some broadside gain on those bands where the spacing is 1/2 wavelength or more.
This probably requires more height than many hams can accommodate with their
loops, since generally you don't get worthwhile gain by stacking two antennas
until the lower one is at least half the height of the upper one.  (Implying a
minimum height of about 60' to get useful gain on 20m, with the second loop
at half that height.)  Both loops would be fed in parallel in that case.


But the first step is to be clear about:
1) is this for operation on just one band or multiple bands?
2) are you concerned with gain in just one direction, or in all directions?
3) what other objectives are you trying to achieve?

You certainly can build such an antenna, the real question is whether there is
any benefit to doing so.
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WALTERB
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« Reply #6 on: May 10, 2013, 07:56:47 PM »

Wow, thanks so much for the response. this answers a lot of my questions.

Currently I have an OCF Dipole up at about 45 feet.  It works fine, but you know how it is, you are always looking for something a bit better without spending a lot more money. :-)

I have the location for the perfect horizontal delta loop at the same height (I was thinking a 40 meter, but there is room for an 80 meter).

I'll have to drop the OCF Dipole and cannibalize the support cords for it for the delta.

Most of my HF work is on DX 20 meters with the OCF.  I don't go on 40m or 80m much, but if a 2x or 4x wavelength would help my DX, then great!!!

I can also make the Delta closer to a square (more like a trapezoid)  if making the inner area of the loop large would help significantly?

I currently have this Balun on my OCF Dipole.
http://www.balundesigns.com/servlet/the-78/4-cln-1-dual-core-current/Detail
Can I use this on the Delta loop, or should I use a 1:1 choke or nothing at all?

thanks
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K8POS
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« Reply #7 on: May 10, 2013, 08:44:43 PM »

Answer your self this one question.
"What do you want your antenna to do?
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WALTERB
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« Reply #8 on: May 10, 2013, 08:54:34 PM »

Answer your self this one question.
"What do you want your antenna to do?

work better than the OCF Dipole I currently have in the same location. :-)
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K8POS
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« Reply #9 on: May 10, 2013, 09:30:37 PM »

I think you will find that any "Multi band single wire antenna is a compromise.  They will work great on a few bands and OK on others.  I went the same route as you are now going.  I ended up putting up a full size 80 meter horizontal loop  in a diamond configuration.   For me it gave me the all band (my TS-2000 can tune it 6-80 meters) that I wanted.  Works great on my favorite bands and very functional on the others.  It is not a beam, not the the best DXer, but gets me on all the bands and I have worked plenty of DX with it.  I do not have the funds, or the real estate to put up towers and multiple antennas.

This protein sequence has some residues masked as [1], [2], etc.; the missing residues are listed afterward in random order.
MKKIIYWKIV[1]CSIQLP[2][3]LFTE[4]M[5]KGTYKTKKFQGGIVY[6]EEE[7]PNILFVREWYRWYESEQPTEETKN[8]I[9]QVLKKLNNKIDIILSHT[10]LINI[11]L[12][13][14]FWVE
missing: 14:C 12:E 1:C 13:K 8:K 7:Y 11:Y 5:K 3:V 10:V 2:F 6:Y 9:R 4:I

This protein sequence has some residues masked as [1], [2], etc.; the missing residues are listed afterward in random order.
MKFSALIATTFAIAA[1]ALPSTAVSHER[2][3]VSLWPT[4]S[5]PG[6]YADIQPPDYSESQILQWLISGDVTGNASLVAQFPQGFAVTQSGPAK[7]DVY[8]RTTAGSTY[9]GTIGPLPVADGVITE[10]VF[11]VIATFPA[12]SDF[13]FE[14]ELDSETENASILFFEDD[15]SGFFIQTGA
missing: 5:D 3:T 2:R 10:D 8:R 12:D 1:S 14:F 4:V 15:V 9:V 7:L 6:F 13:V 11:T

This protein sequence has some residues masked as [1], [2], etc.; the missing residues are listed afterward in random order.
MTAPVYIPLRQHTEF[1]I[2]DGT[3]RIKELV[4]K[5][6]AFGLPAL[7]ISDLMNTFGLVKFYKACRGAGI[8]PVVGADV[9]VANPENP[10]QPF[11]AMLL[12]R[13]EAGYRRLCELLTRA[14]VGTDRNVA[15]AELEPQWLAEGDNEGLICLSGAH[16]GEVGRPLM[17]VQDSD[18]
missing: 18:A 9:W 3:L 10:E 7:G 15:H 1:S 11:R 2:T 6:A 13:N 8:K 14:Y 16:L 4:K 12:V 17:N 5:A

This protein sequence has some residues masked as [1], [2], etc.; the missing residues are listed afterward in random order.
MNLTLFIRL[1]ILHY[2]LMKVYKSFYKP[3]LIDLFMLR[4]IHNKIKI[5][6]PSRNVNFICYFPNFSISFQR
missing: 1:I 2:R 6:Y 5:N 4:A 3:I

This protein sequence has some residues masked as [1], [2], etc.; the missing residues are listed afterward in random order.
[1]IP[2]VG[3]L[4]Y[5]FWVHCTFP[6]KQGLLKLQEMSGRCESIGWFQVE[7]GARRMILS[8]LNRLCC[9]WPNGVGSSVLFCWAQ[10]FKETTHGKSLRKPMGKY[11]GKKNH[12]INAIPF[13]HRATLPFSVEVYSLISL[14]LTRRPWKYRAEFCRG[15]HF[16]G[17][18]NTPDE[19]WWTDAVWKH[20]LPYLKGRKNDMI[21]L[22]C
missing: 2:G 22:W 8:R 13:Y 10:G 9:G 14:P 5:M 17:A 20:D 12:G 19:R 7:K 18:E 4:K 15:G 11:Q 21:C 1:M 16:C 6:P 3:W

You have partially answered the question.  Do you have trees to erect a loop with?  The picture you showed is kinda like a multi-band loop, AKA fan dipole in a loop set up.  Can be a real bear to get each loop tuned to the resonate frequency, let alone properly supported.  Which way is your OCF oriented?  The wire running North/South will be way different than if it is East/West.
As someone pointed out, a quad antenna for HF is huge, and directional, if you could properly erect it in a horizontal plane,  it would either be a good cloud burner or a ground pounder.  You may just want to play around the the orientation of the wire you have, it could make a great improvement, or make it worse.

Just remember, what ever you put up WILL WORK, how well depends on the band, design, mounting, and conditions.

Just my 2 cents
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WALTERB
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Posts: 528




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« Reply #10 on: May 10, 2013, 09:52:16 PM »

I think you will find that any "Multi band single wire antenna is a compromise.  They will work great on a few bands and OK on others.  I went the same route as you are now going.  I ended up putting up a full size 80 meter horizontal loop  in a diamond configuration.   For me it gave me the all band (my TS-2000 can tune it 6-80 meters) that I wanted.  Works great on my favorite bands and very functional on the others.  It is not a beam, not the the best DXer, but gets me on all the bands and I have worked plenty of DX with it.  I do not have the funds, or the real estate to put up towers and multiple antennas.